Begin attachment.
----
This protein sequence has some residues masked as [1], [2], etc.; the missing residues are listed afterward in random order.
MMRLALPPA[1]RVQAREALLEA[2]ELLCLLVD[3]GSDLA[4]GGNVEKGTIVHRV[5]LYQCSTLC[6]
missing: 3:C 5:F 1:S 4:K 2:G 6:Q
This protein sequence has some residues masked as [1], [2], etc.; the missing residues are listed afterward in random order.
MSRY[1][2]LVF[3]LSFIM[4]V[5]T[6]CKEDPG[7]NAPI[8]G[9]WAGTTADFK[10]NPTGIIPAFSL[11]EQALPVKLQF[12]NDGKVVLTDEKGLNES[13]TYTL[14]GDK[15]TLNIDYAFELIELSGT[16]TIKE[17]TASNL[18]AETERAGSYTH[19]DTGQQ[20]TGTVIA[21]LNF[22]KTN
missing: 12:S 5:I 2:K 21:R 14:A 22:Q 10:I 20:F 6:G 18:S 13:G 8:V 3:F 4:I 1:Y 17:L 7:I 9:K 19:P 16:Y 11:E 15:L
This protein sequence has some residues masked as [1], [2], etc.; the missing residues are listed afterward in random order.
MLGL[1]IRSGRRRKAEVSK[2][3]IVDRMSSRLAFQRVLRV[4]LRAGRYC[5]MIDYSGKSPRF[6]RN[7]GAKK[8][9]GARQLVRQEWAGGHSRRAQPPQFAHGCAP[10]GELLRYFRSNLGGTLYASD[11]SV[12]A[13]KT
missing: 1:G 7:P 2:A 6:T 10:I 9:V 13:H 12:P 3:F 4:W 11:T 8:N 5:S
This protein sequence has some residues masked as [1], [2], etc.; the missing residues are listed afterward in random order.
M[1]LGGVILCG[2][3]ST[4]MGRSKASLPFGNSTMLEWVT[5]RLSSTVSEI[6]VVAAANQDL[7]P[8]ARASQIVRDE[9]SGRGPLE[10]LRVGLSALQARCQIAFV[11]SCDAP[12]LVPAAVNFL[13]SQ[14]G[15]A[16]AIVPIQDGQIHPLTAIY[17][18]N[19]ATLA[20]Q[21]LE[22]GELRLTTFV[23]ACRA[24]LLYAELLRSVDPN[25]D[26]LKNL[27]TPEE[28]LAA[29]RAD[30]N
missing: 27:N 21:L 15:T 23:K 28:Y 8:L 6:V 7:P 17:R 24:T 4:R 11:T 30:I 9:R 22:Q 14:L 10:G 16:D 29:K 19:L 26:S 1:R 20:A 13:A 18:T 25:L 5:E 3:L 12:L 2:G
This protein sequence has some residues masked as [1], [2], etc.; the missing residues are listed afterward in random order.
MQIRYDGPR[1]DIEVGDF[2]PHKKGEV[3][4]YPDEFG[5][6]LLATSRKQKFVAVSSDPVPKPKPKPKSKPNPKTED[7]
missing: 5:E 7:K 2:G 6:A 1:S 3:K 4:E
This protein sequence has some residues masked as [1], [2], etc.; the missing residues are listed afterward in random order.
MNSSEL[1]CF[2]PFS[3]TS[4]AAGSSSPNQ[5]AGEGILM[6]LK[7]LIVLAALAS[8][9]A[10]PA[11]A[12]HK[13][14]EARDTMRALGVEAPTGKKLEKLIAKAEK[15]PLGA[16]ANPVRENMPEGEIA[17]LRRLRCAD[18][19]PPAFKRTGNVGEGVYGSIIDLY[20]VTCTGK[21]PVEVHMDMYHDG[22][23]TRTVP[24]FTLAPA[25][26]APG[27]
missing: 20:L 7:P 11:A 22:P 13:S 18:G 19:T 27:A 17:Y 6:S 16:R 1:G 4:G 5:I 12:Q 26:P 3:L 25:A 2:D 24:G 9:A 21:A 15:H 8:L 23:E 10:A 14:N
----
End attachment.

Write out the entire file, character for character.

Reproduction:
This protein sequence has some residues masked as [1], [2], etc.; the missing residues are listed afterward in random order.
MMRLALPPA[1]RVQAREALLEA[2]ELLCLLVD[3]GSDLA[4]GGNVEKGTIVHRV[5]LYQCSTLC[6]
missing: 3:C 5:F 1:S 4:K 2:G 6:Q
This protein sequence has some residues masked as [1], [2], etc.; the missing residues are listed afterward in random order.
MSRY[1][2]LVF[3]LSFIM[4]V[5]T[6]CKEDPG[7]NAPI[8]G[9]WAGTTADFK[10]NPTGIIPAFSL[11]EQALPVKLQF[12]NDGKVVLTDEKGLNES[13]TYTL[14]GDK[15]TLNIDYAFELIELSGT[16]TIKE[17]TASNL[18]AETERAGSYTH[19]DTGQQ[20]TGTVIA[21]LNF[22]KTN
missing: 12:S 5:I 2:K 21:R 14:A 22:Q 10:I 20:F 6:G 18:S 13:G 8:V 3:F 4:I 1:Y 17:L 7:I 9:K 19:P 16:Y 11:E 15:L
This protein sequence has some residues masked as [1], [2], etc.; the missing residues are listed afterward in random order.
MLGL[1]IRSGRRRKAEVSK[2][3]IVDRMSSRLAFQRVLRV[4]LRAGRYC[5]MIDYSGKSPRF[6]RN[7]GAKK[8][9]GARQLVRQEWAGGHSRRAQPPQFAHGCAP[10]GELLRYFRSNLGGTLYASD[11]SV[12]A[13]KT
missing: 1:G 7:P 2:A 6:T 10:I 9:V 13:H 12:P 3:F 4:W 11:T 8:N 5:S
This protein sequence has some residues masked as [1], [2], etc.; the missing residues are listed afterward in random order.
M[1]LGGVILCG[2][3]ST[4]MGRSKASLPFGNSTMLEWVT[5]RLSSTVSEI[6]VVAAANQDL[7]P[8]ARASQIVRDE[9]SGRGPLE[10]LRVGLSALQARCQIAFV[11]SCDAP[12]LVPAAVNFL[13]SQ[14]G[15]A[16]AIVPIQDGQIHPLTAIY[17][18]N[19]ATLA[20]Q[21]LE[22]GELRLTTFV[23]ACRA[24]LLYAELLRSVDPN[25]D[26]LKNL[27]TPEE[28]LAA[29]RAD[30]N
missing: 27:N 21:L 15:T 23:K 28:Y 8:L 6:V 7:P 17:R 24:T 4:R 11:T 30:I 9:R 22:Q 14:L 10:G 16:D 29:K 19:L 26:S 1:R 20:A 13:A 18:T 25:L 5:E 3:L 12:L 2:G
This protein sequence has some residues masked as [1], [2], etc.; the missing residues are listed afterward in random order.
MQIRYDGPR[1]DIEVGDF[2]PHKKGEV[3][4]YPDEFG[5][6]LLATSRKQKFVAVSSDPVPKPKPKPKSKPNPKTED[7]
missing: 5:E 7:K 2:G 6:A 1:S 3:K 4:E
This protein sequence has some residues masked as [1], [2], etc.; the missing residues are listed afterward in random order.
MNSSEL[1]CF[2]PFS[3]TS[4]AAGSSSPNQ[5]AGEGILM[6]LK[7]LIVLAALAS[8][9]A[10]PA[11]A[12]HK[13][14]EARDTMRALGVEAPTGKKLEKLIAKAEK[15]PLGA[16]ANPVRENMPEGEIA[17]LRRLRCAD[18][19]PPAFKRTGNVGEGVYGSIIDLY[20]VTCTGK[21]PVEVHMDMYHDG[22][23]TRTVP[24]FTLAPA[25][26]APG[27]
missing: 20:L 7:P 11:A 22:P 13:S 18:G 19:T 27:A 17:Y 6:S 16:R 1:G 4:G 5:I 12:Q 26:P 3:L 25:A 2:D 24:G 9:A 21:A 15:H 8:L 23:E 10:A 14:N